Not that the oil wealth of the Sea was completely unknown to Jenkinson’s contemporaries. Thomas Bannister and Jeffrey Duckett (also English traders) commented that the area was:

a strange thing to behold, for there issueth out of the ground a marvelous quantity of oil, which serveth all the country to burn in their houses. This oil is black and is called nefte. There is also by the town of Baku, another kind of oil which is white [petroleum] and very precious.

Indeed the modern petroleum industry threatens to wreak environmental disaster on the Caspian, with oil run-off and chemical disposal poisoning its waters at an alarming rate. If the five signatories do not take action soon, then the Caspian threatens to follow the Aral Sea into ecological oblivion.

Oil wells near Baku: with great wealth comes environmental responsibility

Jenkinson thought that the Aral ran into the Caspian, yet today the former is barely recognisable as a water body, its desiccated plains more reminiscent of a desert.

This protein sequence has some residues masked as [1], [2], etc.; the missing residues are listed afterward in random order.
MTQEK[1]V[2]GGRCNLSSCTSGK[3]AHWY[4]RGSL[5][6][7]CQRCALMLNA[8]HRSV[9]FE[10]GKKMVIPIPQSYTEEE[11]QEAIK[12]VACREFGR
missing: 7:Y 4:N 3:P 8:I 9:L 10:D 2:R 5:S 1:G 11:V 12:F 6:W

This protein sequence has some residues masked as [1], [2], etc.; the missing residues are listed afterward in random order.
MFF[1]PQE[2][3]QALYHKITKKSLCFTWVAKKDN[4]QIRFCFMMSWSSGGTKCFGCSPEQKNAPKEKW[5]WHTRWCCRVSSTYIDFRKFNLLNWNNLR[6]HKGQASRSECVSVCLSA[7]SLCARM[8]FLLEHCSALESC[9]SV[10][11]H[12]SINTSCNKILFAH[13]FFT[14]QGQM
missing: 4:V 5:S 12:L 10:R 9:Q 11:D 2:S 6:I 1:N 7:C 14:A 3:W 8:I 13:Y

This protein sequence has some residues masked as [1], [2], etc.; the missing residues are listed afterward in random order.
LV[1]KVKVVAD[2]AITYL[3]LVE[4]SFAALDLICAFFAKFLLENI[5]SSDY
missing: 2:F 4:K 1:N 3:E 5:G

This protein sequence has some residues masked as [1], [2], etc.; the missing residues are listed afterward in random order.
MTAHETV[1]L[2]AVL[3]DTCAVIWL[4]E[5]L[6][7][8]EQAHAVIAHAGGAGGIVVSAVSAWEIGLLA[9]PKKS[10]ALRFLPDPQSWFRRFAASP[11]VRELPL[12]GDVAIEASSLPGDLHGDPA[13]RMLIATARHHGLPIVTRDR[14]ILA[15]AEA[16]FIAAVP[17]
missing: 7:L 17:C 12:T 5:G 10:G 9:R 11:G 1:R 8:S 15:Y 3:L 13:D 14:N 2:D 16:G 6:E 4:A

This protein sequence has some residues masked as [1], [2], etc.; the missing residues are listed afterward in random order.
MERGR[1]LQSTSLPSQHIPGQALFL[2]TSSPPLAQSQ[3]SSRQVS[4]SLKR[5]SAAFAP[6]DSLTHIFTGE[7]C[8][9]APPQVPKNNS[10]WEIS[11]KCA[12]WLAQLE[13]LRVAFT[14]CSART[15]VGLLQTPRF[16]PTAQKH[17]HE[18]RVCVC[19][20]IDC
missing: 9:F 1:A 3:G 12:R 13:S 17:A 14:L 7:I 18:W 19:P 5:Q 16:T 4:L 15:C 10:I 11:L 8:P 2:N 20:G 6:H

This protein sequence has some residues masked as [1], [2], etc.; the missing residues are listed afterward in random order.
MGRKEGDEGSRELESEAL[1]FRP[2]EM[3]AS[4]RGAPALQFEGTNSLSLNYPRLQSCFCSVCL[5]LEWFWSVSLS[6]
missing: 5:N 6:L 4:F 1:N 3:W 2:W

What was, and remains, true about his observations, however, is the ‘wildness’ of the Caspian. Beyond the oil wealth there is impoverishment and turmoil. Iran sits on the Sea’s southern border, scheming to bend the region to its will. Kazakhstan and Turkmenistan remain mired in post-Soviet decay to the east, whilst to the north is the restive Russian province of Dagestan, long a source of discontent that Moscow has sought to quell.

This Astracan is the furthest hold that this Emperor of Russia hath conquered of the Tartars towards the Caspian Sea, which he keepeth very strong, sending thither every year provisions of men and victuals, and timber to build the castle.

Jenkinson could almost be writing about Vladimir Putin and his determination to ensure the loyalty of his southern lands (many Muslim-dominated), albeit substituting the castles for tanks and modern artillery.

A map based on Jenkinson’s descriptions: note the misshapen Caspian

Central Asia is imbued with huge economic and political potential, yet few seem to realise it. A massive disparity in wealth and opportunity exists between the elite and the citizenship, whose ambitions have been thwarted by dictatorial and repressive regimes.